The Urban Dictionary describes a bosshole as “an employer of a particularly evil nature, completely devoid of empathy or concern for anyone else. The deadly hybrid of boss and asshole.”
Ring any bells?
Are You A Bosshole? Or Do You Work For One?
Whether you’re familiar with the definition for it or not, chances are you’ve come across someone like this in your life. Or, uh-oh, maybe YOU are the boss hole?
First, we’re going to discuss five attributes of a bosshole, then we’ll move onto what to do about one!
How to spot a bosshole
Here are five attributes of a bosshole and some tips to turn yourself from bosshole to bosserrific.
- Bossholes take the credit for all the work that gets done.
- Bossholes won’t admit when they make a mistake and will stick with a decision no matter how bad an idea it was.
- A bosshole will yell, demean, or bully the people they work with. Don’t do this!
- Bossholes do not listen to others’ suggestions or ideas.
- Bossholes will talk behind others’ backs instead of to their face.
Think you might be a bosshole?
Here’s some of our favorite advice on how to become bosserrific instead.
Come on now . . . credit where credit is due.
Recognizing the people who did the work will build self-esteem and confidence. Your team and colleagues will continue to want to work hard for the company and to help you succeed.
Taking sole credit for teamwork, or an individual’s effort will have the opposite effect. You’ll look like a bosshole.
Also, it makes you look great to lead a team of people who complete high-quality work.
By the way, demonstrating your appreciation for your employees is a great way to give credit where it’s due! Here are 10 creative and fun ways to thank your employees.
We are all human and we all make mistakes.
Don’t let your pride get in the way of admitting you aren’t perfect. None of us are!
A leader’s job is to step up, admit mistakes, and apologize when necessary. Doing this creates a culture of understanding where people will not be afraid to try novel approaches for fear of failure.
They’ll also respect you for admitting that you aren’t perfect either.
Remember that the people who work for you need their jobs to survive.
There is no faster way to make your staff less productive, diminish your own authority, and have others lose respect for you than to treat others disrespectfully.
Your team looks to you for leadership, coaching, and career support. Bullying your employees is an abuse of power. It’s not your employees that are the problem. It’s you.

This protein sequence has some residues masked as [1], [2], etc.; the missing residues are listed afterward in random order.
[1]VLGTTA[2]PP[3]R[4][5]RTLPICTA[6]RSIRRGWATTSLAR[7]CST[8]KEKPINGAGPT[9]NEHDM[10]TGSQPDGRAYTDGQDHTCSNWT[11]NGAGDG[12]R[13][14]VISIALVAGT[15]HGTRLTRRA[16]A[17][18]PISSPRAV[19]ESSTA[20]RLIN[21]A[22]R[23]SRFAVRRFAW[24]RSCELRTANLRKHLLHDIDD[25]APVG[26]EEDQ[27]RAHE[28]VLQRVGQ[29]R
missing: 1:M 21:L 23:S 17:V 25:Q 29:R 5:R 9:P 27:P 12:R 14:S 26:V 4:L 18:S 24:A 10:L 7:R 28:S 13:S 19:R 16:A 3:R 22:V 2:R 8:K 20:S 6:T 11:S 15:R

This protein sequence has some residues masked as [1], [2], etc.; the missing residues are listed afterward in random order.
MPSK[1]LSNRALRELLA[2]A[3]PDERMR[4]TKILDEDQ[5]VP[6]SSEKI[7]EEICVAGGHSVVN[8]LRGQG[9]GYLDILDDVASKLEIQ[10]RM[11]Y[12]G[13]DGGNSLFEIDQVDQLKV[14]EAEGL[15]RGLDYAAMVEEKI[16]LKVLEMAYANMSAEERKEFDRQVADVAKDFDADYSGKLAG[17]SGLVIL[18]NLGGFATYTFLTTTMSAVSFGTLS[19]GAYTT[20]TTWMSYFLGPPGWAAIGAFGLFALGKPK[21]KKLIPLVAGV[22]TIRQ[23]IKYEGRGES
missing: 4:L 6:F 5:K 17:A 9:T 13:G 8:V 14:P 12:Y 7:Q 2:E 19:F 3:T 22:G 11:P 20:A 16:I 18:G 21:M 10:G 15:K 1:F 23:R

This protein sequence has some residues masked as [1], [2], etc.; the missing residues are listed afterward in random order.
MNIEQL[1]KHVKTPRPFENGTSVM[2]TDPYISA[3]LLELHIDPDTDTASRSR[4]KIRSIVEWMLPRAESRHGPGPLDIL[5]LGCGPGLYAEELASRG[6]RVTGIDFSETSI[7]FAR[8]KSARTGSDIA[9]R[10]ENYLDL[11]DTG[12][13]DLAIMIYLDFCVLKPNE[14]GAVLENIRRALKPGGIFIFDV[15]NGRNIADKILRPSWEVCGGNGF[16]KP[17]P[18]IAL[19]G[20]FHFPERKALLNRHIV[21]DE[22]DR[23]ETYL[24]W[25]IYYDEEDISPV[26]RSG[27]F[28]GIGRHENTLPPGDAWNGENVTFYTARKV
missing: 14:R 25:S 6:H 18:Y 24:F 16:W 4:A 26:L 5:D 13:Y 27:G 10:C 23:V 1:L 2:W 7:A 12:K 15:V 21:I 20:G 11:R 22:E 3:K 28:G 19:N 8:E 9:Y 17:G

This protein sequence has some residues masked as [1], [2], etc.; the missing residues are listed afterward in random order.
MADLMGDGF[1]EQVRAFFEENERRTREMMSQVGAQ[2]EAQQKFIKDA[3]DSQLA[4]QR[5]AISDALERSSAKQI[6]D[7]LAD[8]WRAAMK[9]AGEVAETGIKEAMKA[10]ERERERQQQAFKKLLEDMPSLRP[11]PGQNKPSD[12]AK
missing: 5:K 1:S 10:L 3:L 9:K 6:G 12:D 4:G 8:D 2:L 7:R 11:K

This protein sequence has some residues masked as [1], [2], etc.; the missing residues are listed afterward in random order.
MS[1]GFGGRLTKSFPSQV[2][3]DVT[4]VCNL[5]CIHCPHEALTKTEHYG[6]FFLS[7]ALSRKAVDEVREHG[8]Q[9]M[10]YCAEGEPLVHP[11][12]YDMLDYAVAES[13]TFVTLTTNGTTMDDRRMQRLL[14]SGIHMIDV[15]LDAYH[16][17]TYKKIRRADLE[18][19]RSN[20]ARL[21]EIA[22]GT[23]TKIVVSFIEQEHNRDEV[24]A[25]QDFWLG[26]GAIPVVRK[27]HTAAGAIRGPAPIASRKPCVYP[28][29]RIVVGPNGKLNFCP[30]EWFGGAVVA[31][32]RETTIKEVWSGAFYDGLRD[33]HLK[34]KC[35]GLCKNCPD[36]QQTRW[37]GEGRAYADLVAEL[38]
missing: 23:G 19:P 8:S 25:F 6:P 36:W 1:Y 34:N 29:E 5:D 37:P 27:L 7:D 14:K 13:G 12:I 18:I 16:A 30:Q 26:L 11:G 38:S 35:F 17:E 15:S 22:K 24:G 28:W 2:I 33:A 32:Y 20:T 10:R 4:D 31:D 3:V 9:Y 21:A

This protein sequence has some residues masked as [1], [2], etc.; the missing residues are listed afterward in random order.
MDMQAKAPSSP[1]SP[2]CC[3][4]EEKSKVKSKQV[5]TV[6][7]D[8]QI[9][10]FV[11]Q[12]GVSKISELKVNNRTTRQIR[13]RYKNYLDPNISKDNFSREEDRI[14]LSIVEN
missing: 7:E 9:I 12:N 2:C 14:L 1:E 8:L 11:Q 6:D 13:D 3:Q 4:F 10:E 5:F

Collaboration is key.
Organizational studies show that when all employees share ideas, companies perform better.
This is not particularly surprising. What is surprising is that there are still many bosshole leaders who work hard to avoid listening to others’ ideas.
It is up to leaders to lead the culture of an organization. Surrounding yourself with people who think differently from you, are not scared to speak up, and offer suggestions will make the entire company better. One person does not have all the answers.
“Most of the successful people I have known are the ones who do more listening than talking.”~ Bernard Baruch
Gossiping about anyone is bad form and often violates a company’s Respectful Workplace Policy. (Read more about respectful workplace policies here)
As a leader, you must be courageous enough to provide constructive feedback in person, rather than jumping to conclusions and discussing shortcomings with others.
Often, having a discussion with someone can clear up a misunderstanding and re-set performance expectations. Talking about others creates a culture of mistrust.
Leaders should exude expertise and professionalism.
Putting it all together
The trick to all of this is to figure out if this is just a one-time mistake or if this is consistent behaviour that needs to be rectified.
If you think you might be a bosshole, ask someone you trust to tell you the truth.
Once you’re aware of your tendencies (and the perception from others) you can start to transition from a bosshole to bosserrific!
There are many good resources out there to help:
- Speak to another leader in your organization who is well respected
- Get assistance from Human Resources
- Seek out a career coach
- Read books
- Attend leadership development sessions
If you work for a bosshole and feel you can have an honest conversation with them, that’s a great place to start.
If you believe it won’t be effective or could be potentially career-damaging, speak with a trusted member of your HR team. They can assist you in planning the conversation, or mediate a discussion if needed.
Did you learn a lot from this post about dealing with boss holes? Here are three more to check out:
Your Organization Received a Sexual Harassment Claim. Now What?
Effective Communication Techniques to Bring Your Workplace Harassment Policy to Life
Effectively Investigating Workplace Bullying and Harassment Hazards and Incidents
This article was originally published in 2017, but has been updated in 2020 just for you!